Personal service, excellent rates on loans and deposits, commitment to communities — these are among the reasons why so many consumers join credit unions. But in a hyper-competitive marketplace, consumers can shop rates in a few clicks and innovations in data and technology enable fast and seamless experiences. With the right approach, credit unions have an opportunity to reinvent themselves in a new era of lending.
TransUnion strongly believes in credit unions and their mission to serve their members. That's why we're kicking off a series of five-question interviews with TransUnion experts about how credit unions can compete in the Consumer First Era.
In our first interview, we sat down with Sean Flynn, TransUnion's Director of Credit Unions. Here is what he had to say.
Question 1. What are the key trends impacting credit unions today?
Sean Flynn: For starters, I think we're seeing a shift in who credit unions are serving. Traditionally, credit unions were tied to local communities or select employers, such as manufacturers or city and state government agencies. These original core memberships have matured and credit union charters have evolved, expanding the potential market for credit unions. As consumers become more tech-savvy and their expectations for their lending experience rise, credit union delivery channels must also evolve to stay relevant.
We also see credit unions adding diversity to their loan portfolios, in part because of some balance sheet dynamics, but also due to shifting consumer demands. For example, the personal loan – a traditional product that's been around since the early days of banking – is now a preferred product for borrowers across generations. It’s straightforward in its terms and conditions and an easy product to underwrite and automate.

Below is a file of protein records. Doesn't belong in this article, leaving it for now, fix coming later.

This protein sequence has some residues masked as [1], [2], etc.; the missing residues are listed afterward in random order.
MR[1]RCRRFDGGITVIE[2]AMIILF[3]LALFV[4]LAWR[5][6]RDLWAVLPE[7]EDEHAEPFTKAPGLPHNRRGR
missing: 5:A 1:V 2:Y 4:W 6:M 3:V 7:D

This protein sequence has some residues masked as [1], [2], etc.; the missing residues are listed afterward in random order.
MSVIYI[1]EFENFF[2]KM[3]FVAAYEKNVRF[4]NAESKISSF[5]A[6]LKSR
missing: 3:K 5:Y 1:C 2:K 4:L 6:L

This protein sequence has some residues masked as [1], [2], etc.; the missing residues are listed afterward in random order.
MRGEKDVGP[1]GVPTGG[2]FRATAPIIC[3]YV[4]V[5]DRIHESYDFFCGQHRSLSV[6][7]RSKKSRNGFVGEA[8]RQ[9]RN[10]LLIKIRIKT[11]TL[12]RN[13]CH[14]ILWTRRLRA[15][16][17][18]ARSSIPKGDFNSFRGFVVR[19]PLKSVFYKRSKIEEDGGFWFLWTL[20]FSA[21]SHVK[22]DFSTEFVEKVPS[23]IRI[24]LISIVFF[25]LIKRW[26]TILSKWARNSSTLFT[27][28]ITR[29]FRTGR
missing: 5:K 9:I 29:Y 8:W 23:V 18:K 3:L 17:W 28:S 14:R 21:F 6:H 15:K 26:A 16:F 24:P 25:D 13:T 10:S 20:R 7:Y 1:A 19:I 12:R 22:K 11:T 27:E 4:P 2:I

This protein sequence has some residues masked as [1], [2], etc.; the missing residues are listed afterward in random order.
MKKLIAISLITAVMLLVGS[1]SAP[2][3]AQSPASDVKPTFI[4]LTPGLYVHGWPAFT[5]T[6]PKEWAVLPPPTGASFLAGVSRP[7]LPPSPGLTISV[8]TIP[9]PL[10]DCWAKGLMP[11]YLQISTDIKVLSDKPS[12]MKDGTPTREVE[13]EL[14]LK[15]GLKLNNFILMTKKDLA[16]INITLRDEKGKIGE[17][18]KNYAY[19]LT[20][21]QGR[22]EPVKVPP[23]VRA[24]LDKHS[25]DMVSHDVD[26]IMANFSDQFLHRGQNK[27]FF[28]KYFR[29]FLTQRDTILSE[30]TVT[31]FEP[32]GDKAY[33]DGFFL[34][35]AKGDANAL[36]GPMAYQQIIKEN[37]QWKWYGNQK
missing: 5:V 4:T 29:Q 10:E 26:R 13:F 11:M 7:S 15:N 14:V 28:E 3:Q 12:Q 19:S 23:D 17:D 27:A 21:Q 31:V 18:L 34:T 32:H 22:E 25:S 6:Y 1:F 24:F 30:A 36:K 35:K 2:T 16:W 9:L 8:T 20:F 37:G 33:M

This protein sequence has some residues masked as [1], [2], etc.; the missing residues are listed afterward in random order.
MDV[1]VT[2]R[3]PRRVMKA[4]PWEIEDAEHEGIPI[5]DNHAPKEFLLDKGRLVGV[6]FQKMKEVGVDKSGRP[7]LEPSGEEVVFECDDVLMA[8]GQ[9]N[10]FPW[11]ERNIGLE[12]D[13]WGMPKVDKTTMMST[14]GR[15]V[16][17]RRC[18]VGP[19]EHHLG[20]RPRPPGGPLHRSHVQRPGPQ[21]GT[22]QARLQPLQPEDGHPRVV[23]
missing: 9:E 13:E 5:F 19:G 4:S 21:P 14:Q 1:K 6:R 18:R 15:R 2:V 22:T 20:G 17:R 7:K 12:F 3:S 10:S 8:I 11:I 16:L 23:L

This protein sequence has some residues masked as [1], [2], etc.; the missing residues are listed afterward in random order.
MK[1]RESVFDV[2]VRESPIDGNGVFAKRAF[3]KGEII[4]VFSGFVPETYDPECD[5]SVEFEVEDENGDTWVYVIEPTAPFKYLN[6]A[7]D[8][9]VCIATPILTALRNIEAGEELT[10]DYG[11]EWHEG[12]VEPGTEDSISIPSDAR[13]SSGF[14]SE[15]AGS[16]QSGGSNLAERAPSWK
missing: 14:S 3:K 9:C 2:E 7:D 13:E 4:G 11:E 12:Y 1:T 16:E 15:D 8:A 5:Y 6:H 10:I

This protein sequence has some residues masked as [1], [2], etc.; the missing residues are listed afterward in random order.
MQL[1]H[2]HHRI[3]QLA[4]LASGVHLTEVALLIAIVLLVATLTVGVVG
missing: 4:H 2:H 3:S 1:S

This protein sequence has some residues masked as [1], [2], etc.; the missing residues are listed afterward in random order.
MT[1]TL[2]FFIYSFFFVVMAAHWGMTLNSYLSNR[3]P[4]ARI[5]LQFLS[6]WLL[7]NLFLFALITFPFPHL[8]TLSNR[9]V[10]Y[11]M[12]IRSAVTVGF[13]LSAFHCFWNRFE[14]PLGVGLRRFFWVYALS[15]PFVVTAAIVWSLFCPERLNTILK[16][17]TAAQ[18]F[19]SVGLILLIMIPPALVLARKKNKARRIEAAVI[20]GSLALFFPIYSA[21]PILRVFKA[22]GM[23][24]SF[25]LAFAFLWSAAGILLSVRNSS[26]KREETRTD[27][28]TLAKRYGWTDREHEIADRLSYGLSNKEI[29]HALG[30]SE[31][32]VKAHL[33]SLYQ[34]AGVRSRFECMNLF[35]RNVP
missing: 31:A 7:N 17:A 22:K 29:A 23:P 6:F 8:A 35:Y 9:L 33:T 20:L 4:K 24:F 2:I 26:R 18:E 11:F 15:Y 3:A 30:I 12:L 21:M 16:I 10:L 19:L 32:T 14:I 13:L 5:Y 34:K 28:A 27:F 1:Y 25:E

Along with very high levels of indirect auto loan production, a strong economy and stock market has migrated deposits away from credit union savings accounts to Wall Street and other depository institutions. That's creating liquidity issues and driving up credit union cost of funds. Credit unions will have to refocus on marketing deposit accounts, along with increasing member engagement with products like credit cards, mortgages and HELOCs that create deeper member relationships.
Q2. How can credit unions accelerate their digital lending strategies to meet members' demands for more online and mobile options?
Sean Flynn: It used to be consumers were happy if you had a website and an online banking platform that let them check balances and move money around. It’s no longer that simple — now people use their mobile devices to conduct the majority of their banking transactions, including applying for loans or opening up new deposit accounts.
As a result, we're seeing vendors offer different mobile banking solutions, and some credit unions are even developing their own solutions, much like the FinTechs do, because they want to incorporate more data — including device, behavioral, transactional and credit data — into their members' online experience. This allows credit unions to more accurately understand their members’ needs and provide solutions when, where and how their members want them. Data-driven experiences are no longer “nice-to-have” – they are table stakes.